With this strong commitment, United Airlines was not surprisingly the first airline in the US to go for the 7400 eGPU solution. End of January, the eGPU was presented in Los Angeles International Airport to a well-attended group of stake holders from Los Angeles World Airports (LAWA) and California Air Resources Board (CARB).
First, the 787-10 Dreamliner was connected to a conventional diesel GPU – afterwards United Airlines switched to the 7400 eGPU – and the drop in noise was remarkable according to ITW GSE.
United Ground Service Equipment and Facilities Director, Barbara Sullivan: “This is the clean, quiet future of ground power units. These units also promise to be much less costly to maintain and operate over the years, so the more we can add to our fleets, the better.”
The mentioned benefits are very well in line with the findings at Stuttgart Airport, Germany where a general electrification project has been ongoing for some years.
Data and Process Manager, Martin Hofmann concludes in a published article from Jan-Feb 2019 that the airport’s statistics show an energy improvement of between 50-80 per cent over diesel vehicles. Also, the airport has seen advantages only.
Electrical units are quiet. They are popular with the workforce and, most of all, they do not pollute the local air, which is a big talking point in Germany – as it is the case at many other places.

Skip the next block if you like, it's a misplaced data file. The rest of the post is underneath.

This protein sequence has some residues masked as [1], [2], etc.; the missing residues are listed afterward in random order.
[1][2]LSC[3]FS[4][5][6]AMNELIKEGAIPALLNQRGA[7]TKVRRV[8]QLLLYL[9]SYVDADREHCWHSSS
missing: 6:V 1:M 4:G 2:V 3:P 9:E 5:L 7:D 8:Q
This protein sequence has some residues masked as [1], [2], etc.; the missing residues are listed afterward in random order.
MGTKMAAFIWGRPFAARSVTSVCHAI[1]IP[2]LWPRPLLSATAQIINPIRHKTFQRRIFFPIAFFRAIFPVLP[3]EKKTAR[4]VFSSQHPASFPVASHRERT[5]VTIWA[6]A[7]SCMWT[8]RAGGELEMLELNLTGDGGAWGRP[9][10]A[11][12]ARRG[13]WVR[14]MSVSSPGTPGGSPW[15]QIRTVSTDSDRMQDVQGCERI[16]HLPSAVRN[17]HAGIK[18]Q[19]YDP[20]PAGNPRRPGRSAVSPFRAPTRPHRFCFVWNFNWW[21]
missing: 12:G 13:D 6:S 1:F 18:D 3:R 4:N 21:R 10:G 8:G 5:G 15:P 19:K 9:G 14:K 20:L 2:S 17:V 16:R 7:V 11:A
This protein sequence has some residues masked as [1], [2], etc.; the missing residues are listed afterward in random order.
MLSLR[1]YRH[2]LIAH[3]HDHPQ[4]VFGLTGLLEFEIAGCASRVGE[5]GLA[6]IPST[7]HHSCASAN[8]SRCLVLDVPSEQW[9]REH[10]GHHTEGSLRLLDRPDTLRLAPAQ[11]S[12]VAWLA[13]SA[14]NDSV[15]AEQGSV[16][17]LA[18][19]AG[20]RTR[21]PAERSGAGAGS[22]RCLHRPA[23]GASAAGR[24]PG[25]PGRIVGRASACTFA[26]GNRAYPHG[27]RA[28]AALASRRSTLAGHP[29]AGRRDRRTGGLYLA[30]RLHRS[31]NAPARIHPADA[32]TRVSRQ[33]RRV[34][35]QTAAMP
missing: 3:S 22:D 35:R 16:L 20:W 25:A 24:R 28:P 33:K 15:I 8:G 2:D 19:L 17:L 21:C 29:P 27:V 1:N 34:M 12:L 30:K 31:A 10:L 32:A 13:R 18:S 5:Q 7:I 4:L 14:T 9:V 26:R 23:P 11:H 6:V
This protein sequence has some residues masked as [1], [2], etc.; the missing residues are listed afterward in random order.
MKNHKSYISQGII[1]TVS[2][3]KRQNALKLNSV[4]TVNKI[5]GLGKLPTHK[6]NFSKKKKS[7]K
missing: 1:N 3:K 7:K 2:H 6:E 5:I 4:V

“Diesel GPUs is by far the largest consumer of fuel during a turn-around compared to other diesel driven GSE equipment like belt loaders and push back tractors. An exchange of diesel GPUs with eGPUs therefore contributes most in respect to reducing CO2 emissions. Such initiatives do so to speak give more green value for money.
“Seen in that light, ITW GSE is very proud to be the first GSE manufacturer to bring an eGPU on the market,” explains ITW GSE Vice President, Sales and Marketing, Poul Elvstroem.
“We have approximately 75 units on our production plan this year, but with the very high market demand that we experience, we may have to go beyond which is possible.
“Without compromising any of our other manufacturing lines, we can upscale to over 200 units/year due to the unique and strong ITW GSE manufacturing concept. I doubt that other manufactures can do the same,” Elvstroem continues. “We look forward to sustaining the many green initiatives.”
The 7400 eGPU certainly puts ITW GSE at the forefront of an increasingly large number of airlines and airports worldwide proclaiming the age of electricity and promising to move away from fossil fuel powered GSE.
With an ITW GSE 7400 eGPU, airports can reduce their carbon dioxide emissions by 90 per cent and nitrous oxide by 95 per cent. The ITW GSE 7400 eGPU is certainly set to change how airlines and airports think about ground power!
“All in all, we are very happy with the development and all the positive feed-back that we receive from our customers,” Elvstroem concludes.
“We can’t hardly wait to see the effects of exchanging diesel equipment with battery GPUs. A greener future is certainly on its way – once again based on initiatives from ITW GSE who has been taking the lead when it comes to green power and air products for decades.”